Author: Dilshani Samaraweera
Date: Dilshani Samaraweera
The Janakaraliya (People’s Theatre) drama festival will come to the Lionel Wendt theatre from January 12 – 15, 2010, with a new generation of young bilingual actors and a string of stage drama’s crafted to overcome communal and language differences in Sri Lanka.
On December 18, Janakaraliya staged මැටි කරත්තය/ Meti Karaththaya (clay cart), at the Lionel Wendt theatre to a star studded audience, ahead of the drama festival.
True to its promise of bringing ‘quality theatre’ to Sri Lanka’s war-weary populations, Janakaraliya’s Meti Karaththaya displayed excellent theatre craft, including well trained young actors (even up to the single child actor), entertaining play acting, creative stage props, and beautiful costumes.
Typical of Janakaraliya plays the Meti Karaththaya cast is made up of both Sinhala and Tamil young people.
This means suddenly hearing a decided Tamil accent in some parts of the the Sinhala play, and vise versa. Although a little distracting at first, this technique actually adds to the richness of the overall production.
Overall, the theatre craft and acting makes it possible to overlook the two and half hour duration of the play and its dubious morals that come coupled with a hint of Hindi-film melodrama .
In fact, the ending of the play takes an unexpected turn and makes one wonder about serial killers in our past.
( Reminiscent of a popular theory on Jack the Ripper, with its links to the British royal family).
One wonders whether the ancient author of this play wanted to transmit a warning message into the future through his play - about rare cases of serial murderers, because traditional Sri Lankan/Indian society does not officially acknowledge the existence of this tendency.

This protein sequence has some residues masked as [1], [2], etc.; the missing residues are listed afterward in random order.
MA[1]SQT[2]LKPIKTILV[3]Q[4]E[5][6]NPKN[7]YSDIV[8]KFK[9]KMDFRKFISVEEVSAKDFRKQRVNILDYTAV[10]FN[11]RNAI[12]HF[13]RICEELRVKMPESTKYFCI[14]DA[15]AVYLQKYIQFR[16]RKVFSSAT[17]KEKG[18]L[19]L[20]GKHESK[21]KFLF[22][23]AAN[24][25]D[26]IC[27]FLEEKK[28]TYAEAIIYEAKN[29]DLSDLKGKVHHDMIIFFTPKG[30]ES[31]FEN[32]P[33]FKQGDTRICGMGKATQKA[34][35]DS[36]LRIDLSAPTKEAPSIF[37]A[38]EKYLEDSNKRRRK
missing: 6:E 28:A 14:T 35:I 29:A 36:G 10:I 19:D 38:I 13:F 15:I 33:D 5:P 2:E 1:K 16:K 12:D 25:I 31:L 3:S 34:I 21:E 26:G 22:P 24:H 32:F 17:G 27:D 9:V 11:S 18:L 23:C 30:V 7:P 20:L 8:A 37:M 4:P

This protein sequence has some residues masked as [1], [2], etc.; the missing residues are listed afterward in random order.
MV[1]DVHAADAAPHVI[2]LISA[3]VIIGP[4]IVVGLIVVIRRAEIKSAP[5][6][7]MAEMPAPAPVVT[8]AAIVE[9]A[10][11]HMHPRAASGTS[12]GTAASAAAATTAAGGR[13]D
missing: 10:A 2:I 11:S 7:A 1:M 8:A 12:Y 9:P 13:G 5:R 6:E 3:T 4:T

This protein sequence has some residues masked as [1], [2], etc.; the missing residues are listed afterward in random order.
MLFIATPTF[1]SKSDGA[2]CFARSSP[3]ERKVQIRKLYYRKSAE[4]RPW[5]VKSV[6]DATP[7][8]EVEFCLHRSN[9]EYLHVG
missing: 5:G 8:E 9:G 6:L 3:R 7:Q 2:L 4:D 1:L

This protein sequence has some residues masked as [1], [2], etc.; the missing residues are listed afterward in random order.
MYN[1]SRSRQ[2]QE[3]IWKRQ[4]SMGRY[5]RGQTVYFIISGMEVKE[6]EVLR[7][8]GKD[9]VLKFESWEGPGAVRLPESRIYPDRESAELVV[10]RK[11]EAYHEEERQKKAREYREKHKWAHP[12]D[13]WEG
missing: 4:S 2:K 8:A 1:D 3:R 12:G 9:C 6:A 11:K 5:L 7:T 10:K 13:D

Meti Karaththaya itself, is an ancient play (AD 400), supposed to have been written in Sanskrit, under a different name, by a King called Shudraka (ශුද්රක). But it may have been written even earlier (AD 300) by a scholar called Bhasa ( භාස ) .
It was translated into Sinhala by Mr Piyadasa Nishshanka and crafted into the current play, Meti Karaththaya, by veteran dramatist and founder of Janakaraliya, Parakrama Niriella.
Sri Lanka’s arts, including theatre craft, paid dearly for the country’s 3 decades of war.
As many artistes have pointed out, with so many years of war and its unending hardships, Sri Lankans lost the ability to appreciate art and beauty (or just could not afford it).
Quality productions were rare and a good script, even if it could find financing, found it hard to attract talent and particularly young talent.
So Sri Lanka’s Sinhala theatre, once so vibrant, was at deaths door at the start of the 21 century.
Janakaraliy’s greatest achievement is here.
The theatre group kept Sri Lankan theatre alive in the face of an uncertain future.
It resuscitated theatre by taking its ‘mobile theatres’ to remote places of Sri Lanka that do not have theatres or even halls to perform in, and it taught people to appreciate good theatre craft.
It also built up a base of young, trained, talent for Sri Lanka’s Sinhala and Tamil theatre.